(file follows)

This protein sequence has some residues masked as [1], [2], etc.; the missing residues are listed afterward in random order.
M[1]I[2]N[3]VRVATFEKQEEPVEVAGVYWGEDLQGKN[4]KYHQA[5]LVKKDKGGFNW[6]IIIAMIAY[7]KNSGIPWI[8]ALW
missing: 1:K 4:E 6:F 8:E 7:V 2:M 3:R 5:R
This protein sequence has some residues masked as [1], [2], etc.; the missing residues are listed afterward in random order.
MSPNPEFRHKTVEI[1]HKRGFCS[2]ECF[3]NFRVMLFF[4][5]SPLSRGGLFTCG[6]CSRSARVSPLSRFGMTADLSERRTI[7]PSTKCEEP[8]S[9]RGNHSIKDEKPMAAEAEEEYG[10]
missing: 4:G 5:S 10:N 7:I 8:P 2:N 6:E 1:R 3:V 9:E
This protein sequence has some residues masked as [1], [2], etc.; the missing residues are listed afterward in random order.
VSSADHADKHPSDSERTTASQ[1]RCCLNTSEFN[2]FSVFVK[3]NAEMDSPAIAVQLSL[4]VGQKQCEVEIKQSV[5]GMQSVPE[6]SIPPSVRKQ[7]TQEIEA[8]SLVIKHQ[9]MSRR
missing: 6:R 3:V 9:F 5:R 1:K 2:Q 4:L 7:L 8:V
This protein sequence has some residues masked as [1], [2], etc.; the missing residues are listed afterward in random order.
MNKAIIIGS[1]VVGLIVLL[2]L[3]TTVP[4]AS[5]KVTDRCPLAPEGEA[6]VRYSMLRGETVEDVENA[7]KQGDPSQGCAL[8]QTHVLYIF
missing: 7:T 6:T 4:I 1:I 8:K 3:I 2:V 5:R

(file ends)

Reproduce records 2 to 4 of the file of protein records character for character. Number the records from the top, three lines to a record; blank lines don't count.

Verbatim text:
This protein sequence has some residues masked as [1], [2], etc.; the missing residues are listed afterward in random order.
MSPNPEFRHKTVEI[1]HKRGFCS[2]ECF[3]NFRVMLFF[4][5]SPLSRGGLFTCG[6]CSRSARVSPLSRFGMTADLSERRTI[7]PSTKCEEP[8]S[9]RGNHSIKDEKPMAAEAEEEYG[10]
missing: 4:G 5:S 10:N 7:I 8:P 2:N 6:E 1:R 3:V 9:E
This protein sequence has some residues masked as [1], [2], etc.; the missing residues are listed afterward in random order.
VSSADHADKHPSDSERTTASQ[1]RCCLNTSEFN[2]FSVFVK[3]NAEMDSPAIAVQLSL[4]VGQKQCEVEIKQSV[5]GMQSVPE[6]SIPPSVRKQ[7]TQEIEA[8]SLVIKHQ[9]MSRR
missing: 6:R 3:V 9:F 5:R 1:K 2:Q 4:L 7:L 8:V
This protein sequence has some residues masked as [1], [2], etc.; the missing residues are listed afterward in random order.
MNKAIIIGS[1]VVGLIVLL[2]L[3]TTVP[4]AS[5]KVTDRCPLAPEGEA[6]VRYSMLRGETVEDVENA[7]KQGDPSQGCAL[8]QTHVLYIF
missing: 7:T 6:T 4:I 1:I 8:K 3:I 2:V 5:R